10221 Technology Description

The thermodynamic cycle for the steam turbine is the Rankine cycle. The cycle is the basis for conventional power generating stations. In this cycle, a heat source (boiler) converts water to high-pressure steam. The steam expands in a turbine to produce power. The steam exiting the turbine is condensed and returned to the boiler to repeat the process.

A steam turbine consists of a stationary set of blades (called nozzles) and a moving set of adjacent blades (called buckets or rotor blades) installed within a casing. The steam pushing the blades turns the shaft of the turbine and the connected load. A steam turbine converts pressure energy into velocity energy as it passes through the blades. The energy in high-pressure steam from a boiler* or other source** spins a steam turbine, and the turbine spins the shaft of a generator. All "steam-electric" generating plants — whether coal, natural gas, oil, nuclear, or geothermal energy powered — use this basic process.

The primary type of turbine used for central power generation is the condensing turbine. Steam exhausts from the turbine at subatmospheric pressures, maximizing the heat extracted from the steam to produce useful work. The non-condensing turbine (also referred to as a back-pressure turbine) exhausts steam at atmospheric pressures and above. In these turbines, a downstream process actually does the condensing to drive the cycle. An innovative application for steam turbines is as a replacement for pressure-reducing values. This application is generally quite small-scale, i.e., less than one megawatt. Manufacturers have lowered costs dramatically on such modular, load-following, back-pressure steam turbine generators.*** The discharge pressure is established by the specific CHP application.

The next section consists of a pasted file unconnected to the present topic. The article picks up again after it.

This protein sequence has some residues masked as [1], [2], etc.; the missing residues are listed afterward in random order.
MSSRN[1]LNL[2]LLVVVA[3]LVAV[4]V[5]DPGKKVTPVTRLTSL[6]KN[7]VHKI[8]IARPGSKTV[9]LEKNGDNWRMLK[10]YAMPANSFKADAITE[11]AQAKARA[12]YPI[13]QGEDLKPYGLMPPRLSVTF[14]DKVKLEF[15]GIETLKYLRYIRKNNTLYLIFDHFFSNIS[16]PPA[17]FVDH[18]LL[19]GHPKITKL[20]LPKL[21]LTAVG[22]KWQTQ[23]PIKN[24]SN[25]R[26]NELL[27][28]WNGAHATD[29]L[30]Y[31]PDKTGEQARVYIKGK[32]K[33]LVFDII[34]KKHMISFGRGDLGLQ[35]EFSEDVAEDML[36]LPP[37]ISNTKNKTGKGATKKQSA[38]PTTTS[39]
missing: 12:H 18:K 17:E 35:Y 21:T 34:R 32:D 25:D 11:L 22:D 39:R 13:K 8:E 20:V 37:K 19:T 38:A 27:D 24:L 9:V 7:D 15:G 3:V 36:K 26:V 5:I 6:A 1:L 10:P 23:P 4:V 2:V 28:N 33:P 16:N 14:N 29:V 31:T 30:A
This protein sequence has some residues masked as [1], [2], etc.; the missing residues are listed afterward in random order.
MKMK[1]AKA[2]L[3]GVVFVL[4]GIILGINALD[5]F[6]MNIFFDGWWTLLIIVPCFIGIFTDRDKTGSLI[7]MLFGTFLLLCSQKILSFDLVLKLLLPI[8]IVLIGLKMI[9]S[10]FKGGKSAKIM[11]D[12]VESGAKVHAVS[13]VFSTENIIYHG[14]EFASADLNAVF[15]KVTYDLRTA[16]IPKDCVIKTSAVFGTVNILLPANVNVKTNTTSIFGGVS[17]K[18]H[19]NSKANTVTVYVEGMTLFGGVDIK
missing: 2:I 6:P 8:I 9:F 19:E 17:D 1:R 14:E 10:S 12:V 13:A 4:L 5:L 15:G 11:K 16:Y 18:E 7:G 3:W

The extraction turbine has opening(s) in its casing for extraction of steam either for process or feedwater heating. The extraction pressure may or may not be automatically regulated depending on the turbine design. Regulated extraction permits more steam to flow through the turbine to generate additional electricity during periods of low thermal demand by the CHP system. In utility type steam turbines, there may be several extraction points, each at a different pressure.

Modern large condensing steam turbine plants have efficiencies approaching 40 to 45%; however, efficiencies of smaller industrial or back-pressure turbines can range from 15 to 35%. Boiler/steam turbine installation costs are between $800 and $1000/kW or greater depending on environmental requirements. The incremental cost of adding a steam turbine to an existing boiler system or to a combined cycle plant is approximately $400 to $800/kW.

Solar Stirling Engine Basics Explained

Solar Stirling Engine Basics Explained

The solar Stirling engine is progressively becoming a viable alternative to solar panels for its higher efficiency. Stirling engines might be the best way to harvest the power provided by the sun. This is an easy-to-understand explanation of how Stirling engines work, the different types, and why they are more efficient than steam engines.

Get My Free Ebook


Post a comment